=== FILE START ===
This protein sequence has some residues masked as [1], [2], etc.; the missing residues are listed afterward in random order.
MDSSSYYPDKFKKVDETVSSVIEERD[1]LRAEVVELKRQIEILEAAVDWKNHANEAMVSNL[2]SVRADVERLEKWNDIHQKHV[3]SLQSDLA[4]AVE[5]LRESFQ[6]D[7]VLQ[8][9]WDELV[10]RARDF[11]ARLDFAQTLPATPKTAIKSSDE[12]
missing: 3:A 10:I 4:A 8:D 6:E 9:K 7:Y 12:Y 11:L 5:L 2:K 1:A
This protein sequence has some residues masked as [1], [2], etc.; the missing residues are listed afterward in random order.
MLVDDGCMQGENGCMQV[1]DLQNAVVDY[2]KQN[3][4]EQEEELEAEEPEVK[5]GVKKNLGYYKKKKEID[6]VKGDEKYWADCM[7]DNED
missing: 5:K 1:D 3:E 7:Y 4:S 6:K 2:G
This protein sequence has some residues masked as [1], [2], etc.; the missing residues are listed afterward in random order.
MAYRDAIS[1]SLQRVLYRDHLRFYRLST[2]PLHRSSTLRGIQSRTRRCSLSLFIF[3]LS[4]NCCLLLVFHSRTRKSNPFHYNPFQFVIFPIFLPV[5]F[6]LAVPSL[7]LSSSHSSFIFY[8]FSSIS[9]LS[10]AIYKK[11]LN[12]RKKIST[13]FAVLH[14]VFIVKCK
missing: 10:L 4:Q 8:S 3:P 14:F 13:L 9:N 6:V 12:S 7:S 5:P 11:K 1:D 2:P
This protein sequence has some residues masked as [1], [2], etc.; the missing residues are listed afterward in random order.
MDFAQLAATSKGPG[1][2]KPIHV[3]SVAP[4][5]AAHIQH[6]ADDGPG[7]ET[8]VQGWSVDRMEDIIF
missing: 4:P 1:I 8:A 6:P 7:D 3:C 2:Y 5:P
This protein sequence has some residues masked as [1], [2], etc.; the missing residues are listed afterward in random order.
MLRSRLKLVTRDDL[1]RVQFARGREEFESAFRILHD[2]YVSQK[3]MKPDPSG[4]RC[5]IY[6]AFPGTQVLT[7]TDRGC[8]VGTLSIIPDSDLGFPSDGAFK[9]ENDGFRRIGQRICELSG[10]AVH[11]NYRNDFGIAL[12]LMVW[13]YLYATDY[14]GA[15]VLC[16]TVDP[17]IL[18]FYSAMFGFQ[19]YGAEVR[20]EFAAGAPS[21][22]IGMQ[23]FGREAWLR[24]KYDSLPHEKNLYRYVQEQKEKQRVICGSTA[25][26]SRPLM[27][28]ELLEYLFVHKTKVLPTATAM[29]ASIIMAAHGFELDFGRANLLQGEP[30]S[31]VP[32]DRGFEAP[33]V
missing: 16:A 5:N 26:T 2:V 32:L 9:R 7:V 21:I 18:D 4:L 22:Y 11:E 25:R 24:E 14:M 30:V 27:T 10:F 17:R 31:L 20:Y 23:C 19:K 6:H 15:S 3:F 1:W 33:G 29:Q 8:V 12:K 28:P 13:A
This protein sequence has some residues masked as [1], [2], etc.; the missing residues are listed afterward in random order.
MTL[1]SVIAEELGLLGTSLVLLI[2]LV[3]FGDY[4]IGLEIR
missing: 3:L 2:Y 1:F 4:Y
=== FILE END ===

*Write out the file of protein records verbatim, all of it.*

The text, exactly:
This protein sequence has some residues masked as [1], [2], etc.; the missing residues are listed afterward in random order.
MDSSSYYPDKFKKVDETVSSVIEERD[1]LRAEVVELKRQIEILEAAVDWKNHANEAMVSNL[2]SVRADVERLEKWNDIHQKHV[3]SLQSDLA[4]AVE[5]LRESFQ[6]D[7]VLQ[8][9]WDELV[10]RARDF[11]ARLDFAQTLPATPKTAIKSSDE[12]
missing: 3:A 10:I 4:A 8:D 6:E 9:K 7:Y 12:Y 11:L 5:L 2:K 1:A
This protein sequence has some residues masked as [1], [2], etc.; the missing residues are listed afterward in random order.
MLVDDGCMQGENGCMQV[1]DLQNAVVDY[2]KQN[3][4]EQEEELEAEEPEVK[5]GVKKNLGYYKKKKEID[6]VKGDEKYWADCM[7]DNED
missing: 5:K 1:D 3:E 7:Y 4:S 6:K 2:G
This protein sequence has some residues masked as [1], [2], etc.; the missing residues are listed afterward in random order.
MAYRDAIS[1]SLQRVLYRDHLRFYRLST[2]PLHRSSTLRGIQSRTRRCSLSLFIF[3]LS[4]NCCLLLVFHSRTRKSNPFHYNPFQFVIFPIFLPV[5]F[6]LAVPSL[7]LSSSHSSFIFY[8]FSSIS[9]LS[10]AIYKK[11]LN[12]RKKIST[13]FAVLH[14]VFIVKCK
missing: 10:L 4:Q 8:S 3:P 14:F 13:L 9:N 6:V 12:S 7:S 5:P 11:K 1:D 2:P
This protein sequence has some residues masked as [1], [2], etc.; the missing residues are listed afterward in random order.
MDFAQLAATSKGPG[1][2]KPIHV[3]SVAP[4][5]AAHIQH[6]ADDGPG[7]ET[8]VQGWSVDRMEDIIF
missing: 4:P 1:I 8:A 6:P 7:D 3:C 2:Y 5:P
This protein sequence has some residues masked as [1], [2], etc.; the missing residues are listed afterward in random order.
MLRSRLKLVTRDDL[1]RVQFARGREEFESAFRILHD[2]YVSQK[3]MKPDPSG[4]RC[5]IY[6]AFPGTQVLT[7]TDRGC[8]VGTLSIIPDSDLGFPSDGAFK[9]ENDGFRRIGQRICELSG[10]AVH[11]NYRNDFGIAL[12]LMVW[13]YLYATDY[14]GA[15]VLC[16]TVDP[17]IL[18]FYSAMFGFQ[19]YGAEVR[20]EFAAGAPS[21][22]IGMQ[23]FGREAWLR[24]KYDSLPHEKNLYRYVQEQKEKQRVICGSTA[25][26]SRPLM[27][28]ELLEYLFVHKTKVLPTATAM[29]ASIIMAAHGFELDFGRANLLQGEP[30]S[31]VP[32]DRGFEAP[33]V
missing: 16:A 5:N 26:T 2:V 32:L 9:R 7:V 21:I 18:D 4:L 22:Y 11:E 25:R 24:E 14:M 30:V 27:T 10:F 17:R 31:L 20:Y 23:C 19:K 6:H 15:S 3:F 1:W 33:G 29:Q 8:V 12:K 28:P 13:A
This protein sequence has some residues masked as [1], [2], etc.; the missing residues are listed afterward in random order.
MTL[1]SVIAEELGLLGTSLVLLI[2]LV[3]FGDY[4]IGLEIR
missing: 3:L 2:Y 1:F 4:Y